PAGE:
Bruce Nicholson and Lisa Daspit thought they had found the perfect house. They spotted it from the car -- a bright yellow bungalow with white trim, partially hidden from the street by an array of palm trees on the lawn -- while exploring a favorite neighborhood in Margate, Florida, outside Fort Lauderdale. The couple had dreams of owning their own home, and this single-family rental offered both the time to save and the space to grow.
They called the number for Waypoint Homes posted on the sign out front and moved in shortly thereafter, excited to make the house their own.
“It felt cozy. It felt warm,” Lisa said. “It felt like home.”
The first sign of trouble came from above. Less than a year into their lease, Bruce and Lisa say they noticed a crack in the ceiling above their living room. They called Waypoint and left messages, they said, but their requests for maintenance went unanswered. As their frustration grew, they told ABC News, so did the crack – first longer, then wider, until finally the ceiling caved in, scattering debris onto the furniture below.
“There’s problems happening, and I can’t get in touch with anybody,” Bruce said of his landlord. “We’re like this little speck on the bottom of the totem pole that means nothing to them.”
Bruce and Lisa would soon learn that Starwood Waypoint was in fact a Scottsdale, Arizona-based company that owned tens of thousands of other single-family rental homes throughout the United States, and their landlord was, in effect, a man named Tom Barrack, then the company’s billionaire co-chairman.
A close friend and political ally of President Donald Trump, Barrack directed the company to buy bundles of foreclosed homes after the housing market collapsed in 2008 and rather than reselling them, the company rented them to tenants, a business model Barrack once touted as nothing less than a redefinition of the American Dream.
“It's about continuity of income and a new asset class that in the American Dream will continue to love living at home,” Barrack said in a speech at the University of Chicago in 2012. “Not necessarily owning a home.”
In an interview with ABC News, Aaron Glantz, a senior reporter for Reveal from the Center for Investigative Reporting who has published a series of reports on the home rental business, described the company as “the ultimate, out-of-state, far-removed, absentee landlord” and Barrack as a businessman who prioritizes profits over people.
“Like President Trump, Tom Barrack is a real estate mogul,” Glantz said. “And he’s the kind of real estate mogul who has always made his money by profiting off of other people’s pain.”
Barrack has since sold his stake in the company, but the strategy he pioneered continues to spread, as Waypoint is in the process of finalizing its merger with another large company, Invitation Homes, to consolidate ownership of more than 80,000 properties and become the largest owner of single-family rental homes in the country.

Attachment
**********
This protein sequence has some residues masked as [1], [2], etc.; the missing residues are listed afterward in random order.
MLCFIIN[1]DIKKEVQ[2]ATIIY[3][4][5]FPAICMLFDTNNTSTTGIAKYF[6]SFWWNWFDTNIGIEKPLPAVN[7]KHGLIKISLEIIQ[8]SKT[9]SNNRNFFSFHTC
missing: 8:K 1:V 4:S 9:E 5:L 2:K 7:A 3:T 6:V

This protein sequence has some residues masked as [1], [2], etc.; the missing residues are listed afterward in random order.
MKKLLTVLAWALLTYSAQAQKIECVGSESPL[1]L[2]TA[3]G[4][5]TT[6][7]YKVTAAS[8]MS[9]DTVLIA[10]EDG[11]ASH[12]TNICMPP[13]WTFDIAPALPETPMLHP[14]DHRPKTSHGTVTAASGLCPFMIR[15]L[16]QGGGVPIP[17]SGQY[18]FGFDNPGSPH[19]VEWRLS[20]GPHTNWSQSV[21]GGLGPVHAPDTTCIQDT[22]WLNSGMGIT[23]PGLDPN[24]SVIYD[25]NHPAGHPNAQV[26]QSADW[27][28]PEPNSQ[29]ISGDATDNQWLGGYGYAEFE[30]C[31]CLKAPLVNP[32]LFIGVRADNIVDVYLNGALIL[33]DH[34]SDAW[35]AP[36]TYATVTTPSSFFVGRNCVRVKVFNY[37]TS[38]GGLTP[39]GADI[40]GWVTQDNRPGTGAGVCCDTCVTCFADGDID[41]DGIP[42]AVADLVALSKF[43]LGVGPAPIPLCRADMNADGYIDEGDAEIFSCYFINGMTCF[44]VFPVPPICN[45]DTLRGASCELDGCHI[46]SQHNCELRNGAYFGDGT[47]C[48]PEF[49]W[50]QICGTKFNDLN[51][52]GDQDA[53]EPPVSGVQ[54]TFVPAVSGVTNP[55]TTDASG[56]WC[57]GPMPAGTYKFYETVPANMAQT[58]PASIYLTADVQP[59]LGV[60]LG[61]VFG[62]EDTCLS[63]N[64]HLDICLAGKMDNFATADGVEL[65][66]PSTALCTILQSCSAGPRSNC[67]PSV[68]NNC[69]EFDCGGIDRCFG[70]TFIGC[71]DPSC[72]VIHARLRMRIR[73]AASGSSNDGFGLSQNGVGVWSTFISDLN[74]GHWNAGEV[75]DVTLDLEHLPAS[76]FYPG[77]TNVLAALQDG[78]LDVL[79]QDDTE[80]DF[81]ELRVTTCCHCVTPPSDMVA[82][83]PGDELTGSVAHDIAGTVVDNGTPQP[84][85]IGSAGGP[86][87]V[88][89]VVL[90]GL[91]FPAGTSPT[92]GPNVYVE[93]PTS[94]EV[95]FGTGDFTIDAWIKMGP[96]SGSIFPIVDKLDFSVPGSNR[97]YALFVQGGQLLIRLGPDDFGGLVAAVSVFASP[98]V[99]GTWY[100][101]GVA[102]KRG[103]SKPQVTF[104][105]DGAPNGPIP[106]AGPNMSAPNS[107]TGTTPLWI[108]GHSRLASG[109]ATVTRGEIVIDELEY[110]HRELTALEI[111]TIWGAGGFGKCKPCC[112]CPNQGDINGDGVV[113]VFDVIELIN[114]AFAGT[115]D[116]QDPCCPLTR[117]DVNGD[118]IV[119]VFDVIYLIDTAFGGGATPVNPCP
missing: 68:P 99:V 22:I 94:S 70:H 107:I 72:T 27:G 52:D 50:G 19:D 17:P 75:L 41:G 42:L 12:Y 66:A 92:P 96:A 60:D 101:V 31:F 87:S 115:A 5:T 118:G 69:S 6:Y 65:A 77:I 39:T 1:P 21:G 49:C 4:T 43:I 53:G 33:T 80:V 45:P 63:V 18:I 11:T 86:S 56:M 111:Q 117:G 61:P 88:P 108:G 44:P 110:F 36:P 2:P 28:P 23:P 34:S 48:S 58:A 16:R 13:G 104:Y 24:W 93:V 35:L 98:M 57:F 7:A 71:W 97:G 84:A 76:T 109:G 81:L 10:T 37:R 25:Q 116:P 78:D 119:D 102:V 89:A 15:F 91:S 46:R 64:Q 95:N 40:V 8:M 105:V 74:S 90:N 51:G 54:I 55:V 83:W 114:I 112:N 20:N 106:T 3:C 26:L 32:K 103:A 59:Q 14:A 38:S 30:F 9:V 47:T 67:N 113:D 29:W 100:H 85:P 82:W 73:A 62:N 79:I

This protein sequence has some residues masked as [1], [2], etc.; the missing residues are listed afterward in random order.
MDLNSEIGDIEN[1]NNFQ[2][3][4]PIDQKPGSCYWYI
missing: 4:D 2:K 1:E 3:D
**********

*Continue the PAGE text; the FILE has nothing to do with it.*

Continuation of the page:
With homeownership rates hovering near historic lows and the newly merged company owning a significant share of the middle-income rental market in several large cities, critics say renting from corporate landlords is increasingly becoming the only viable option for thousands of young families who might have once become homeowners.
“The American Dream is to own your own home,” Glantz said. “The American Dream is not to pay rent to a hedge fund.”
ABC News and reporters from ABC stations across the country found dozens of complaints from tenants, however, who say they felt powerless to push back against a company that they say skirted maintenance duties, followed an aggressive eviction policy and showed little compassion to its renters.
In an interview with ABC News, Charles Young, Starwood Waypoint’s chief operating officer, pushed back against the company’s critics. He pointed to the company’s 99.8% customer satisfaction figure, saying the company has local teams that have become part of their communities while the resources of a large company have allowed them to provide quality homes and quality service.
“We’re bringing professionalism, dedicated resources and a lot of energy and desire to service our residents at a high level,” Young said. “And if you look across all of our residents, 99% are having a great experience.”
According to Young, the company was investing in real estate at a time when communities desperately needed financial support.
“They were dilapidated. They were squatters. There weren't people living in these homes,” Young said. “Neighbors would come over to us and thank us because we were helping their property values. We were bringing the neighborhoods back.”
Bruce and Lisa say their trouble with Waypoint didn’t end with the collapse of their roof. They would also discover what later proved to be mold in their kitchen, which they believe contributed to their young daughter Brielle developing persistent asthma.